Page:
I first had the honor of voting for Eclipse Awards in 1976. My choice for Horse to the Year was Forego.
One of the greatest geldings of all time, Forego was elected Horse of the Year in 1974, 1975 and again in 1976.
Forego’s victory in the 1976 Marlboro Cup at Belmont Park was nothing less than sensational. Without question, it’s one of the greatest performances by a Thoroughbred in American racing history. I highly recommend that you watch this race on YouTube: https://www.youtube.com/watch?v=hWeWHgHivWk
Forego was burdened with 137 pounds. He had to spot 18 pounds to a quality foe in Honest Pleasure. The track was sloppy.
Entering the stretch, Honest Pleasure was in front and running strongly. Forego, racing very wide into the stretch, was about seven lengths behind Honest Pleasure at the top of the lane. It looked like there was no way that Forego could catch Honest Pleasure. But rallying inexorably under Bill Shoemaker, Forego got up to win by head.
BloodHorse writer William H. Rudy, in his Marlboro Cup recap, called Forego’s victory “awesome.”
“It was the essence of Thoroughbred racing — a great horse, more heavily burdened than at any time in his career, straining to catch a younger horse who also was running the race of his life,” Rudy wrote.
Forego won 34 of 57 lifetime starts and earned $1,938,957. He was inducted into the national Hall of Fame in 1979.
All told, Forego was voted eight Eclipse Awards. In addition to his three Horse of the Year titles, he was voted champion older horse four times (1974, 1975, 1976 and 1977) and champion sprinter once (1974).
Eclipse Awards are voted on by members of the Daily Racing Form, National Thoroughbred Racing Association and National Turf Writers and Broadcasters. Eclipse Awards also are bestowed to members of the media for outstanding coverage of the sport. Additionally, an Eclipse Award is presented to the winner of the National Horseplayers Championship.
The Eclipse Awards were established 50 years ago. The 2020 Eclipse Award recipients will be announced Jan. 28 on TVG, Racetrack Television Network and various streaming outlets.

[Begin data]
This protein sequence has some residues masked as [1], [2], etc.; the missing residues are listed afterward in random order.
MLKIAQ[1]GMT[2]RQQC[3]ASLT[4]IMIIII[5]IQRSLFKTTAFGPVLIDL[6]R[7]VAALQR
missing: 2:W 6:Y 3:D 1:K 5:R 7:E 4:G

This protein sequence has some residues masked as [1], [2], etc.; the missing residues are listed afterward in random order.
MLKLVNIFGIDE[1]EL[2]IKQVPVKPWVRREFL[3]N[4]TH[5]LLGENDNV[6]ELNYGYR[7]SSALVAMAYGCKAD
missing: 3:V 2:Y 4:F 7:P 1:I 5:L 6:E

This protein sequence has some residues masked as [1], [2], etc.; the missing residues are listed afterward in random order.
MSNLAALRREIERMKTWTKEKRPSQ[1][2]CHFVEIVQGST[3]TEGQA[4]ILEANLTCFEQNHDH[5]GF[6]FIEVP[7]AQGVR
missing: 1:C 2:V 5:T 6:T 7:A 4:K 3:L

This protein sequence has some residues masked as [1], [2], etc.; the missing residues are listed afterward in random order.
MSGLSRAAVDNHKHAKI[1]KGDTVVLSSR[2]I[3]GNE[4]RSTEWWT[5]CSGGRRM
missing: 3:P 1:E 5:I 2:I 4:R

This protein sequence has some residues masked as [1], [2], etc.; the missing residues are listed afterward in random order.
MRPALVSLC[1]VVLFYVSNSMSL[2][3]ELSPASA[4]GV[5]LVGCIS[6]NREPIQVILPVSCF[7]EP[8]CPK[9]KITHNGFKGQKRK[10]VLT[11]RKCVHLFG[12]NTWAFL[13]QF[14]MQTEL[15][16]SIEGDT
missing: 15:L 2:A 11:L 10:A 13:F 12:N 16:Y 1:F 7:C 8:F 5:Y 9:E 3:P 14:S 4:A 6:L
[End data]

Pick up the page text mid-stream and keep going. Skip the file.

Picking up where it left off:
Ballots for the 2020 Eclipse Awards were disseminated to voters earlier this month. Below is how I filled out my official ballot:
TWO-YEAR-OLD MALE: 1. Essential Quality, 2. Jackie’s Warrior, 3. Fire At Will
TWO-YEAR-OLD FEMALE: 1. Vequist, 2. Malathaat, 3. Aunt Pearl
THREE-YEAR-OLD MALE: 1. Authentic, 2. Tiz the Law, 3. Happy Saver
THREE-YEAR-OLD FEMALE: 1. Swiss Skydiver, 2. Gamine, 3. Shedaresthedevil
OLDER DIRT MALE: 1. Improbable, 2. Vekoma, 3. Knicks Go
OLDER DIRT FEMALE: 1. Monomoy Girl, 2. Midnight Bisou, 3. Serengeti Empress
MALE SPRINTER: 1. Whitmore, 2. Volatile, 3. Charlatan
FEMALE SPRINTER: 1. Gamine, 2. Guarana, 3. Serengeti Empress
MALE TURF: 1. Channel Maker, 2. Domestic Spending, 3. Order of Australia
FEMALE TURF: 1. Rushing Fall, 2. Tarnawa, 3. Audarya
STEEPLECHASE: 1. Moscato, 2. Rashaan, 3. Snap Decision
TRAINER: 1. Bob Baffert, 2. Steve Asmussen, Brad Cox
JOCKEY: 1. Irad Ortiz Jr., 2. Joel Rosario, 3. Flavien Prat
APPRENTICE JOCKEY: Abstained.
OWNER: 1. Klaravich Stables, 2. Spendthrift Farm, MyRacehorse.com Stables, Madaket Stables and Starlight Racing, 3. Godolphin.
BREEDER: 1. Calumet Farm, 2. WinStar, 3. Godolphin.
HORSE OF THE YEAR: 1. Authentic, 2. Improbable, 3. Monomoy Girl.
My 1-2-3 Horse of the Year votes exactly mirror the 1-2-3 ranking in the final NTRA Top Thoroughbred Poll following the Nov. 6-7 Breeders’ Cup at Keeneland.
Authentic finished first or second in each of his seven 2020 starts (five wins, two seconds). His campaign was highlighted by Grade I wins in the Haskell Invitational at Monmouth Park, Kentucky Derby at Churchill Downs and Grade I Breeders’ Cup Classic at Keeneland. The Kentucky-bred Into Mischief colt also won the Grade II San Felipe Stakes and Grade III Sham Stakes, both at Santa Anita Park.
Even though Authentic did not win the Grade I Preakness Stakes at Pimlico, he ran an admirable race in defeat. He finished second, losing by a scant nose to the filly Swiss Skydiver.
Improbable, a 4-year-old, finished second behind 3-year-old Authentic in the BC Classic. If Improbable had won that race, he probably would be the favorite to be voted 2020 Horse of the Year instead of Authentic.
Authentic and Improbable were two components in a stellar 2020 for trainer Bob Baffert.
I expect Brad Cox to be voted the 2020 Eclipse Award for outstanding trainer. He had a terrific year, no doubt about it. He did an outstanding job to engineer a four-for-four 2020 campaign by Monomoy Girl, who did not race at all in 2019.
Monomoy Girl won this year’s Grade I BC Distaff. It was one of four 2020 Breeders’ Cup victories for Cox, a remarkable feat to be sure. Cox also won the BC Juvenile Fillies Turf (Aunt Pearl), BC Juvenile (Essential Quality) and BC Dirt Mile (Knicks Go).
Cox tied Richard Mandella’s record for a trainer of four wins at a Breeders’ Cup. Mandella, though, registered all four of his Breeders’ Cup wins in one day at Santa Anita in 2003. There were 14 Breeders’ Cup races this year, compared to eight in 2003.
Yes, Mandella won half of the Breeders’ Cup events contested in 2003 — Juvenile Fillies with Halfbrided, Juvenile with Action This Day, Turf with Johar (who dead-heated with High Chaparral) and Classic with Pleasantly Perfect.
While Cox deserves credit for his four Breeders’ Cup wins this year, it’s not as if Baffert blanked. Baffert won the big one, the BC Classic, with Authentic, as well as the BC Filly & Mare Sprint with Gamine.
Baffert topped all trainers in 2020 with 16 Grade I wins (a total that would be 17 if Charlatan had not been disqualified from the purse in the Arkansas Derby for a medication violation, a decision that is being challenged).